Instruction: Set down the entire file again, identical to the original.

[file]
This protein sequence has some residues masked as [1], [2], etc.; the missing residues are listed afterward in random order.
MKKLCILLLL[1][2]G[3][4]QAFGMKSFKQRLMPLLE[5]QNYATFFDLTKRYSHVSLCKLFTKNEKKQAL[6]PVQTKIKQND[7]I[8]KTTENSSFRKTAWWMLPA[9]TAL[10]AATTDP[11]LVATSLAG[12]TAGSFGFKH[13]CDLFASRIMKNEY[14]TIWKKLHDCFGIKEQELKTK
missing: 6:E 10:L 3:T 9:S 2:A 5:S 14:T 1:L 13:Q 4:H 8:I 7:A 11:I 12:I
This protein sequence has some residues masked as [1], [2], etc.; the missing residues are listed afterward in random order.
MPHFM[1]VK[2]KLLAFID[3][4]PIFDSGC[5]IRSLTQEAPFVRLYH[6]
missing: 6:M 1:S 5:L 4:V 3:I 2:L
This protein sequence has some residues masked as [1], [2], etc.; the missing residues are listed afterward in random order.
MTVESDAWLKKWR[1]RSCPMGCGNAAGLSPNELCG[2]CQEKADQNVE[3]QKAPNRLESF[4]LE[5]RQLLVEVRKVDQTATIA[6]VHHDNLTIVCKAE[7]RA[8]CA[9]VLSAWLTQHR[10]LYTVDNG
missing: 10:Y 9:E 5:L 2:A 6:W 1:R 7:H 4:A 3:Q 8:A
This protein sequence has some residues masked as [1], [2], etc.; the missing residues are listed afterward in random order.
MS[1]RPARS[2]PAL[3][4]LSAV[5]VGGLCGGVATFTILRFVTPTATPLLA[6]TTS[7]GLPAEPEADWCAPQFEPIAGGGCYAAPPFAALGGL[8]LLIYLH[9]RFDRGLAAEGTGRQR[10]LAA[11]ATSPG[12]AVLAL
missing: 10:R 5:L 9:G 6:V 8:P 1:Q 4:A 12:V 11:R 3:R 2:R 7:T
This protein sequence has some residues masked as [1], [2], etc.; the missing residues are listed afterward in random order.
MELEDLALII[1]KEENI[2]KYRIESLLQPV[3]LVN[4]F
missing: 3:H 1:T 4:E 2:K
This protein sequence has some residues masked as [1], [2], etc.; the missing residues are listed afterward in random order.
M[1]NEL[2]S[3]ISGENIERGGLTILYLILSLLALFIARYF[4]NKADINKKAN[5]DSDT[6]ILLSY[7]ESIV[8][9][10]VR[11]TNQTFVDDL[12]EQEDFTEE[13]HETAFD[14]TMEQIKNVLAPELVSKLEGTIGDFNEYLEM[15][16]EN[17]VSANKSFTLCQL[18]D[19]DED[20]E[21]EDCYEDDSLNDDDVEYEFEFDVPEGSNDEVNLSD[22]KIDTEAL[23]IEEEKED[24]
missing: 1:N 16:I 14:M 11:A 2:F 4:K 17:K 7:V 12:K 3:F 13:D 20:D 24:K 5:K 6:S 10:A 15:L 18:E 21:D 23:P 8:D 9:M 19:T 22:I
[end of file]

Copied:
This protein sequence has some residues masked as [1], [2], etc.; the missing residues are listed afterward in random order.
MKKLCILLLL[1][2]G[3][4]QAFGMKSFKQRLMPLLE[5]QNYATFFDLTKRYSHVSLCKLFTKNEKKQAL[6]PVQTKIKQND[7]I[8]KTTENSSFRKTAWWMLPA[9]TAL[10]AATTDP[11]LVATSLAG[12]TAGSFGFKH[13]CDLFASRIMKNEY[14]TIWKKLHDCFGIKEQELKTK
missing: 6:E 10:L 3:T 9:S 2:A 5:S 14:T 1:L 13:Q 4:H 8:I 7:A 11:I 12:I
This protein sequence has some residues masked as [1], [2], etc.; the missing residues are listed afterward in random order.
MPHFM[1]VK[2]KLLAFID[3][4]PIFDSGC[5]IRSLTQEAPFVRLYH[6]
missing: 6:M 1:S 5:L 4:V 3:I 2:L
This protein sequence has some residues masked as [1], [2], etc.; the missing residues are listed afterward in random order.
MTVESDAWLKKWR[1]RSCPMGCGNAAGLSPNELCG[2]CQEKADQNVE[3]QKAPNRLESF[4]LE[5]RQLLVEVRKVDQTATIA[6]VHHDNLTIVCKAE[7]RA[8]CA[9]VLSAWLTQHR[10]LYTVDNG
missing: 10:Y 9:E 5:L 2:A 6:W 1:R 7:H 4:A 3:Q 8:A
This protein sequence has some residues masked as [1], [2], etc.; the missing residues are listed afterward in random order.
MS[1]RPARS[2]PAL[3][4]LSAV[5]VGGLCGGVATFTILRFVTPTATPLLA[6]TTS[7]GLPAEPEADWCAPQFEPIAGGGCYAAPPFAALGGL[8]LLIYLH[9]RFDRGLAAEGTGRQR[10]LAA[11]ATSPG[12]AVLAL
missing: 10:R 5:L 9:G 6:V 8:P 1:Q 4:A 12:V 11:R 3:R 2:R 7:T
This protein sequence has some residues masked as [1], [2], etc.; the missing residues are listed afterward in random order.
MELEDLALII[1]KEENI[2]KYRIESLLQPV[3]LVN[4]F
missing: 3:H 1:T 4:E 2:K
This protein sequence has some residues masked as [1], [2], etc.; the missing residues are listed afterward in random order.
M[1]NEL[2]S[3]ISGENIERGGLTILYLILSLLALFIARYF[4]NKADINKKAN[5]DSDT[6]ILLSY[7]ESIV[8][9][10]VR[11]TNQTFVDDL[12]EQEDFTEE[13]HETAFD[14]TMEQIKNVLAPELVSKLEGTIGDFNEYLEM[15][16]EN[17]VSANKSFTLCQL[18]D[19]DED[20]E[21]EDCYEDDSLNDDDVEYEFEFDVPEGSNDEVNLSD[22]KIDTEAL[23]IEEEKED[24]
missing: 1:N 16:I 14:M 11:A 2:F 4:K 17:K 7:V 12:K 3:F 13:D 20:D 24:K 5:K 6:S 10:A 15:L 18:E 21:D 23:P 8:D 9:M 19:T 22:I